Senior Health Insurance Company of Pennsylvania (“SHIP”) was placed in rehabilitation in Pennsylvania in January 2020. On August 24, 2021, the Commonwealth Court of Pennsylvania approved the Rehabilitation Plan (the “Plan”), which includes a nationwide premium increase and several benefit modification options that will be presented to policyholders to avoid or mitigate the rate increase. The Plan includes an opt-out for state regulators who elect to review the proposed rate increase, but if an opt-out state does not approve the full rate increase the options available to policyholders of policies issued in that state would not include an option for the policyholder to retain the full benefit amounts set forth in their policy. Because of the novel strategy to pursue a rate increase/benefit modification through the rehabilitation court, the Plan has proven to be controversial. For example, the chief insurance regulators in Massachusetts, Maine and Washington have filed an appeal in the Supreme Court of Pennsylvania to challenge and block the Plan (and a group of 27 other state insurance regulators filed an amicus brief in support of this challenge). The Pennsylvania Supreme Court recently denied an application for a stay of the approval of the Plan while the appeal is pending.
Senior Health Insurance Company of Pennsylvania (“SHIP”) was placed in rehabilitation in Pennsylvania in January. As required by the Order of Rehabilitation, the Rehabilitator filed a Proposed Plan of Rehabilitation (the “Plan”) in April.1 Several interested parties, including three state insurance regulators, intervened in the rehabilitation proceedings in the Commonwealth Court of Pennsylvania (the “Court”). Other interested parties filed formal comments with the Court, generally expressing concerns about or opposition to the Plan. On October 21, the Rehabilitator filed an Amended Plan of Rehabilitation (the “Amended Plan”). When filing the Amended Plan, the Rehabilitator stated that it “addresses most or all of the material and substantial concerns raised in response to the initial Proposed Plan.”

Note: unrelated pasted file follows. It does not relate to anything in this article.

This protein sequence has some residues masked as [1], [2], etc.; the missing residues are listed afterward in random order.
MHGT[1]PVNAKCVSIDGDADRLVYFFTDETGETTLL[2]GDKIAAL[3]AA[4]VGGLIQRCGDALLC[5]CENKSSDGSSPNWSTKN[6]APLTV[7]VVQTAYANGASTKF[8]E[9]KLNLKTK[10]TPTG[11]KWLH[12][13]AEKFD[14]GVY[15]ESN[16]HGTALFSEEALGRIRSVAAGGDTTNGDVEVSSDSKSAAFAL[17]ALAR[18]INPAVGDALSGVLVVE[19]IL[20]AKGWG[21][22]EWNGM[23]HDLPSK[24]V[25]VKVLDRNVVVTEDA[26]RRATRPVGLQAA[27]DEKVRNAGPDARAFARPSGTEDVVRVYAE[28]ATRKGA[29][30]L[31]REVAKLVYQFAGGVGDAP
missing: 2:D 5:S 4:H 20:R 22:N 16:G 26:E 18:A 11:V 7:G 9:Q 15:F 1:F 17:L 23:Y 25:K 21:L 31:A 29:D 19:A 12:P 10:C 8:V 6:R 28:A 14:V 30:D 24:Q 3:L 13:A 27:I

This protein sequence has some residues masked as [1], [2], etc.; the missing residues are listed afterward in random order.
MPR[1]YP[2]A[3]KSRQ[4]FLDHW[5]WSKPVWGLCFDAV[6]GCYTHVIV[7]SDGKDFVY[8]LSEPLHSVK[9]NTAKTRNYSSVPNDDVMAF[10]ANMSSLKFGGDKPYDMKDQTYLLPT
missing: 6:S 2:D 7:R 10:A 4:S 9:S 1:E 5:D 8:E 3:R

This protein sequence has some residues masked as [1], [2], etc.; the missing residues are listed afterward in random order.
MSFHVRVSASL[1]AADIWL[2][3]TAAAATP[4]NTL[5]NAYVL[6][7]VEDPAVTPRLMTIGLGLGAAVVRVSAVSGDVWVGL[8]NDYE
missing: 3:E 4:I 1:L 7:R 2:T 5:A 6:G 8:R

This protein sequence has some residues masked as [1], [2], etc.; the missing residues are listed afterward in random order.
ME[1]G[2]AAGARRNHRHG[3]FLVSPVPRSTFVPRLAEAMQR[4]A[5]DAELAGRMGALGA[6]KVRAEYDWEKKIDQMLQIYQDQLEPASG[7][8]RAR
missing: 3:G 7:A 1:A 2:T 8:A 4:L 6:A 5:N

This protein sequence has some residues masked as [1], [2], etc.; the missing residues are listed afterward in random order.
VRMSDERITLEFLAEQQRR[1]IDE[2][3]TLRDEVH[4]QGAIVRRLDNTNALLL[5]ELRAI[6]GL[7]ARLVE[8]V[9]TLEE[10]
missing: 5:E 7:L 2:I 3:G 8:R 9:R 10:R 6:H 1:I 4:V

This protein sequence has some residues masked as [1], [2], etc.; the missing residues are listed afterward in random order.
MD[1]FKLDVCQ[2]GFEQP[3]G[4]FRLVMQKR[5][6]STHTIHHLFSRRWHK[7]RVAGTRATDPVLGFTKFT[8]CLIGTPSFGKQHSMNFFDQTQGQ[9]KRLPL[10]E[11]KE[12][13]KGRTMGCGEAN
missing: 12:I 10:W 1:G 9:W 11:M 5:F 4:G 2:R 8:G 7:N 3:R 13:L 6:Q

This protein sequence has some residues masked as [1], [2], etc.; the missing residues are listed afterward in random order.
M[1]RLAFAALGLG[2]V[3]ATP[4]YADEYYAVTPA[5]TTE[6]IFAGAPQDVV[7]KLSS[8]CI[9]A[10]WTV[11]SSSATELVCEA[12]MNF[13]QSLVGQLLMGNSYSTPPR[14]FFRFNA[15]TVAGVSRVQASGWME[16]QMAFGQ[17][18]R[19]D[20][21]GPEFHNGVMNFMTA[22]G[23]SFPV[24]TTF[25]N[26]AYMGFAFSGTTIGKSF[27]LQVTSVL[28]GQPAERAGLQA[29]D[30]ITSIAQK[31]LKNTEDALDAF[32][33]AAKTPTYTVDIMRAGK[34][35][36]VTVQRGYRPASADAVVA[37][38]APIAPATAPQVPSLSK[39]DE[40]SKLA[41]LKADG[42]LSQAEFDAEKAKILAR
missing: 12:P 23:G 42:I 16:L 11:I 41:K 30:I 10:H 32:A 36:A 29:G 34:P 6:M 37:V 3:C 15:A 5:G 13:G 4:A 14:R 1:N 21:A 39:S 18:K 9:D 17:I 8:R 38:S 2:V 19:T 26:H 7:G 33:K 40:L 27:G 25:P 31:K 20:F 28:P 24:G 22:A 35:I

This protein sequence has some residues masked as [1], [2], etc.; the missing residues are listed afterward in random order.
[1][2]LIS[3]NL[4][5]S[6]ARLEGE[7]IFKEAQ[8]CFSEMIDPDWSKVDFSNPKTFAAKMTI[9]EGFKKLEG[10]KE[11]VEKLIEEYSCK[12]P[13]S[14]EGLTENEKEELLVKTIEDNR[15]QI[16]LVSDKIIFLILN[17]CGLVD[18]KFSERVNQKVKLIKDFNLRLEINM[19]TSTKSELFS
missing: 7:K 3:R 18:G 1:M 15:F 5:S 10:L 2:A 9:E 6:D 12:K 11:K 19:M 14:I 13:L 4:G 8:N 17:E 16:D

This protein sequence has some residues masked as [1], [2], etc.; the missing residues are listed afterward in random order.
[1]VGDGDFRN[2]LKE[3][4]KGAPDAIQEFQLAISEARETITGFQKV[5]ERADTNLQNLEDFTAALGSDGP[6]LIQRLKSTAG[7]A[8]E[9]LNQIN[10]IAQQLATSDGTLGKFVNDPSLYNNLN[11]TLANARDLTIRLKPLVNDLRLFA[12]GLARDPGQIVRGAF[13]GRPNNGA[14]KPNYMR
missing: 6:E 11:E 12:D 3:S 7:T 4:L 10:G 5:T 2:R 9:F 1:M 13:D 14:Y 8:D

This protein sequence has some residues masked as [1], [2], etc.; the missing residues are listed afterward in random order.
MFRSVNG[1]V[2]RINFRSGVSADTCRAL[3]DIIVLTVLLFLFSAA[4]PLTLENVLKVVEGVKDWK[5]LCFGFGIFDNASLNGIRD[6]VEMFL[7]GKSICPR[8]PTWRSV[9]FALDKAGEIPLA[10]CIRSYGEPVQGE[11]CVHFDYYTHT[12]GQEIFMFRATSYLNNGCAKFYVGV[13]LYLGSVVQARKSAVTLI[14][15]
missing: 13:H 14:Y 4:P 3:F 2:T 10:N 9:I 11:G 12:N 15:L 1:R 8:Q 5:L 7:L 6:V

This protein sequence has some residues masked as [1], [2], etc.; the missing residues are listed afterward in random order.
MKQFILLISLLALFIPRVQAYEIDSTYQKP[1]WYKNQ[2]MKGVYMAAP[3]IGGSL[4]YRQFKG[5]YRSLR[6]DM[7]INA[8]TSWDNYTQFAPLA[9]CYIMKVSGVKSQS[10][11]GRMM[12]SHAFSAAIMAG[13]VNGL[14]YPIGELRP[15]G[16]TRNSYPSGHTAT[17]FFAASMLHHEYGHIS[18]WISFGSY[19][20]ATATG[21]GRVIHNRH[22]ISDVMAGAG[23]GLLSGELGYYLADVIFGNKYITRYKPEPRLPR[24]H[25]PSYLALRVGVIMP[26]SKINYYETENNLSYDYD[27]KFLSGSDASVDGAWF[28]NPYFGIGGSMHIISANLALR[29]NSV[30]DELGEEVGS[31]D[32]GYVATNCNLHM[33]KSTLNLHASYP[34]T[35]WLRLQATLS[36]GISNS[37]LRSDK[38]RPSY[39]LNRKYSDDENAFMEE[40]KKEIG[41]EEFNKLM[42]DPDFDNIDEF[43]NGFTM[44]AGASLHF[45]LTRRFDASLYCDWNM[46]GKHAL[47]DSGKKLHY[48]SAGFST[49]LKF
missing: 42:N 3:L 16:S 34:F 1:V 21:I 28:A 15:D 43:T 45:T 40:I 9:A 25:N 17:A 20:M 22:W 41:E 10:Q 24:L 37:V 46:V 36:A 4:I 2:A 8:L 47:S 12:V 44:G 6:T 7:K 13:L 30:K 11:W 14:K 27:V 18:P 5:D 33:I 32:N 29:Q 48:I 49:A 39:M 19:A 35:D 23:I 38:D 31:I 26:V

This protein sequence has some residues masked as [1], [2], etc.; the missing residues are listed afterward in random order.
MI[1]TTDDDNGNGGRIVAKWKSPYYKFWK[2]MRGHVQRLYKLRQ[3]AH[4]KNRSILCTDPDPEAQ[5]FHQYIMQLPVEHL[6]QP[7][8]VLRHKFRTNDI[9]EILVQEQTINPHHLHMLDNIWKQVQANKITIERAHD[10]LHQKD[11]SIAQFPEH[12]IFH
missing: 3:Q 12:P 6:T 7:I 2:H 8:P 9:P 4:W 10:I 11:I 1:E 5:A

The core of the Plan is charging policyholders the “If Knew Premium” for the benefits under their policies. The If Knew Premium is the rate that, if charged since inception, would have produced the greater of the initial target loss ratio or the minimum loss ratio applicable to the policy form. Policyholders would be offered options to increase premiums or reduce benefits so that they are paying the If Knew Premium for the benefits provided. Many objections to the Plan asserted that the Rehabilitator does not have the authority to implement rate increases without seeking approval from state insurance regulators. Under the Plan as originally filed, no such approval was contemplated.